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The way we cope with disasters is a disaster

Oli Usher10 October 2013

A careful listener at David Alexander’s inaugural lecture, ‘Around the world in 80 disasters’ (7 October), might have been excused a hint of cognitive dissonance – his tone was consistently humourous throughout, but the thrust of his argument was no joke. The way humans deal with disasters, and the way many academics study them, he argued, is deeply misguided.

L'Aquila

The L’Aquila earthquake killed more women than men

Like many researchers into disaster risk, Prof Alexander, knows the exact moment he became interested in the discipline, because it was triggered by him surviving a natural disaster. Unlike most, however, he can pinpoint it – perhaps with a little spurious accuracy – down to the nearest tenth of a second.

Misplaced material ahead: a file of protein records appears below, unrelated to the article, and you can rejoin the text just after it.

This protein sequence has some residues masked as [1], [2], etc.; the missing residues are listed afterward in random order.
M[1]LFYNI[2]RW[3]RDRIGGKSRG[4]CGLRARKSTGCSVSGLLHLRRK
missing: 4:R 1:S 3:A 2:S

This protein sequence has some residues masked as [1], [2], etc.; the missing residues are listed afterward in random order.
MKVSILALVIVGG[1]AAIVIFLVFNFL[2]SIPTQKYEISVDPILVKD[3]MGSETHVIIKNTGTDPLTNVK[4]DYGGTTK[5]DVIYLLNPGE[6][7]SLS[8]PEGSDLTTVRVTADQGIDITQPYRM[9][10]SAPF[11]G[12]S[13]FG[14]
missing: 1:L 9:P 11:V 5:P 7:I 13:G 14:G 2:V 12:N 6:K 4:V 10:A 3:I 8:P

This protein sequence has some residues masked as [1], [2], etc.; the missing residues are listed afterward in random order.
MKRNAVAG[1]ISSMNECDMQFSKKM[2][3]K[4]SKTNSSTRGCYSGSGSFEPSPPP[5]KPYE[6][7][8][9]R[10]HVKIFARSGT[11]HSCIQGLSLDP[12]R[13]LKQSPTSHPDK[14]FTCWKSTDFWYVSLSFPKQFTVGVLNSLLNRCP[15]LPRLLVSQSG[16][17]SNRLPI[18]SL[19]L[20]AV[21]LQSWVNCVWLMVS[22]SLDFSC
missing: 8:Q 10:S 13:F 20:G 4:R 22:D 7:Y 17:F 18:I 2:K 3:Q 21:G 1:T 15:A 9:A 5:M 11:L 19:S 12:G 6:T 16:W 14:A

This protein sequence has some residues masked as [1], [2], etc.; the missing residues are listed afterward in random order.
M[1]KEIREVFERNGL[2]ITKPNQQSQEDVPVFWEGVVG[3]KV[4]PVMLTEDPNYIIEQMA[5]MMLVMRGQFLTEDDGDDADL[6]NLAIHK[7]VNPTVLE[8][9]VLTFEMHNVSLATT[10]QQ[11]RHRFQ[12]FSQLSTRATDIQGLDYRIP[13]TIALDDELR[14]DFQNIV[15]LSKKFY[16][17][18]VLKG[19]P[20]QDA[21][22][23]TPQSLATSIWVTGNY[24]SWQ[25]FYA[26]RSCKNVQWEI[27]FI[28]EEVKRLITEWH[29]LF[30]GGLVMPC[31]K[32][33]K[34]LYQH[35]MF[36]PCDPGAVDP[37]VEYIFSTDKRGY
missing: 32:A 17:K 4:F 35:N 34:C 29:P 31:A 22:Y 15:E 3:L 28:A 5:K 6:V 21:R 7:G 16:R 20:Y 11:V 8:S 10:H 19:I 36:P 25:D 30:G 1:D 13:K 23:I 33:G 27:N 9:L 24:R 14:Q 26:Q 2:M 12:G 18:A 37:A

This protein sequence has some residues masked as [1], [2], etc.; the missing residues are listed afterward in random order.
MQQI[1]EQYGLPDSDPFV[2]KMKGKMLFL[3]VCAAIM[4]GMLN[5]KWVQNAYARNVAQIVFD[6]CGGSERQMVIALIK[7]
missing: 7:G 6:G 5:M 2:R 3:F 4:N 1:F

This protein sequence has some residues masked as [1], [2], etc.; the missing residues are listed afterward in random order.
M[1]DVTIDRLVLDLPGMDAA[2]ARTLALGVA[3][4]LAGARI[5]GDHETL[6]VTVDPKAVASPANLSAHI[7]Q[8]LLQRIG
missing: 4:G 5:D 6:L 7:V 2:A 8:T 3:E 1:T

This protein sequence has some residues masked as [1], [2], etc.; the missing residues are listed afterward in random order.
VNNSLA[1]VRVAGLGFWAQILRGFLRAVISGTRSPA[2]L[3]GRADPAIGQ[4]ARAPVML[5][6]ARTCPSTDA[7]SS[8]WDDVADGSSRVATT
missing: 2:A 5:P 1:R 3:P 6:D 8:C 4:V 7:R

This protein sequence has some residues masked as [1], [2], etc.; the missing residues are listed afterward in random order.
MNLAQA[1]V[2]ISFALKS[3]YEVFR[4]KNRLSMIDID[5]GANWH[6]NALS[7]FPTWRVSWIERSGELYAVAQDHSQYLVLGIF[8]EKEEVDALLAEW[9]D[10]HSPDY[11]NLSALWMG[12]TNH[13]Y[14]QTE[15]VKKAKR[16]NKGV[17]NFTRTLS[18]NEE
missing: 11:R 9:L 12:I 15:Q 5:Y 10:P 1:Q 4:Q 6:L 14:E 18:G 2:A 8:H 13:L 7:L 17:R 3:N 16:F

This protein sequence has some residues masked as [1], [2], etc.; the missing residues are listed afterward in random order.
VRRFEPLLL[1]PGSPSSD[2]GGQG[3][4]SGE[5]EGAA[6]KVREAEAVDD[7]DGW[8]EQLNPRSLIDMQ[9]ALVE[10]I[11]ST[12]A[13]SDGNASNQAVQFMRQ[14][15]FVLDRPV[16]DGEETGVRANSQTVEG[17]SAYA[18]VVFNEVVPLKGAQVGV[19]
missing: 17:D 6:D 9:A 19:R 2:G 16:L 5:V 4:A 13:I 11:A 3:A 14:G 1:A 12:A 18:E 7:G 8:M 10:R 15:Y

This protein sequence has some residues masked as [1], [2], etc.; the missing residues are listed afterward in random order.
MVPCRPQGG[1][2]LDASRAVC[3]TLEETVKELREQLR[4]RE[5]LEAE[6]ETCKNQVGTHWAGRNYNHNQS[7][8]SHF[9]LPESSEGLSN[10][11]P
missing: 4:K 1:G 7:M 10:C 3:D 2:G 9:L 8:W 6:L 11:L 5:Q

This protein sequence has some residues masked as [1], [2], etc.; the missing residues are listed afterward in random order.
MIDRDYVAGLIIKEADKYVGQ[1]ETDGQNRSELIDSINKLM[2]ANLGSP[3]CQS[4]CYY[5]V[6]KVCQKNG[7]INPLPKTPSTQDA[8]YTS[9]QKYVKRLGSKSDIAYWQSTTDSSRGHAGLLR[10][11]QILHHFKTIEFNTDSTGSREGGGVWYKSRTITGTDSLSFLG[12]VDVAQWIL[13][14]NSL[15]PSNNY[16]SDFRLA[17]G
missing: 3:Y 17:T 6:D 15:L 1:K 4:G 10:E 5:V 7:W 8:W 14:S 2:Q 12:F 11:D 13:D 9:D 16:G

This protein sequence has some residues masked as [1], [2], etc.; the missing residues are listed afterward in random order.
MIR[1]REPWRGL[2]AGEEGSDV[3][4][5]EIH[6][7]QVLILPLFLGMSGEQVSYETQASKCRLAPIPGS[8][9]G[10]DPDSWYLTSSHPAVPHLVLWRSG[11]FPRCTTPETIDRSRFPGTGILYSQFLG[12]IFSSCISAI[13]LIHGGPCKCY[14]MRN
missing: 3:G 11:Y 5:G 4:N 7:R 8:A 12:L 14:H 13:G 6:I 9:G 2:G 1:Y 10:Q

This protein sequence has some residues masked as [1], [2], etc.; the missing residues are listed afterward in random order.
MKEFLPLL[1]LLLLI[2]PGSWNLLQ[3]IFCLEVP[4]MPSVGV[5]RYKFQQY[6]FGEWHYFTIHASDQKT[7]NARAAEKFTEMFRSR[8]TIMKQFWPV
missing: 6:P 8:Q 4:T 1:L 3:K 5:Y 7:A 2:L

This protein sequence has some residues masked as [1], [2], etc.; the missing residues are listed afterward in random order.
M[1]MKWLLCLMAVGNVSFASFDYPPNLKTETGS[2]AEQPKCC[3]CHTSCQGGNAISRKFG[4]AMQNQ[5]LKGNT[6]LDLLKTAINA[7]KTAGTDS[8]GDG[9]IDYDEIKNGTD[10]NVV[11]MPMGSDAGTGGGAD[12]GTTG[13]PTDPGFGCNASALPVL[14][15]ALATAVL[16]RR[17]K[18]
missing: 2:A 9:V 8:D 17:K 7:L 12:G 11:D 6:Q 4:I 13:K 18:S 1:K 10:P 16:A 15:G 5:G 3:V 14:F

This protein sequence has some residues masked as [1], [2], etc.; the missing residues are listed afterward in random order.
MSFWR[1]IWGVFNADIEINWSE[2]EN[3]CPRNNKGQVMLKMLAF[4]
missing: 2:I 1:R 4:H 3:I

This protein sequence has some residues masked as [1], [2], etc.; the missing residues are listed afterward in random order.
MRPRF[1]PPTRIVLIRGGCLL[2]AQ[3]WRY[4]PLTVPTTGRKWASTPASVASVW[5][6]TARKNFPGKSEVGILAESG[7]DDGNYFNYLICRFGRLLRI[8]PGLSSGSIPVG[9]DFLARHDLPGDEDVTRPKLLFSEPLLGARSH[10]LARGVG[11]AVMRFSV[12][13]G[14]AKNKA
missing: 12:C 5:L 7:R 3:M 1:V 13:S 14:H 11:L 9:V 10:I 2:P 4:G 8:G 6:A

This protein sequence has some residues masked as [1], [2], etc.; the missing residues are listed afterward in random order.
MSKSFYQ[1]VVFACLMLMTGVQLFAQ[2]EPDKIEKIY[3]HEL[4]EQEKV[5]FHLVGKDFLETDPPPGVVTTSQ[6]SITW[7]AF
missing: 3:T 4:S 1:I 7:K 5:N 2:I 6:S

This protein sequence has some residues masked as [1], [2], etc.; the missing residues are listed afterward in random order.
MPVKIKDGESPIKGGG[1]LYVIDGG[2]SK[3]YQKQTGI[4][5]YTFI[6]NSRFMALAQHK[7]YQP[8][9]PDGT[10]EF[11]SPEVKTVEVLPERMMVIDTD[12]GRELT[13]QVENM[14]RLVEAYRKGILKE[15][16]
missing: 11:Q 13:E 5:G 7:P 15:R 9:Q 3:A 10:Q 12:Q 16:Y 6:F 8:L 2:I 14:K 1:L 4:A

Not long after receiving his PhD in Geography from UCL, the young researcher was travelling on a train in Southern Italy on the evening on 23 November 1980. At 7:34pm (“and fifty-eight point two seconds”, he adds) the earth shook, the carriages swayed, and the train ground to a halt in a dark and chaotic Pompeii station. Almost 3,000 people were killed that evening, in the most deadly earthquake Europe has seen in almost a century.

Thirty-three years later, after a career in disaster risk that has taken him to Italy, the US and Switzerland, David Alexander is back at UCL.

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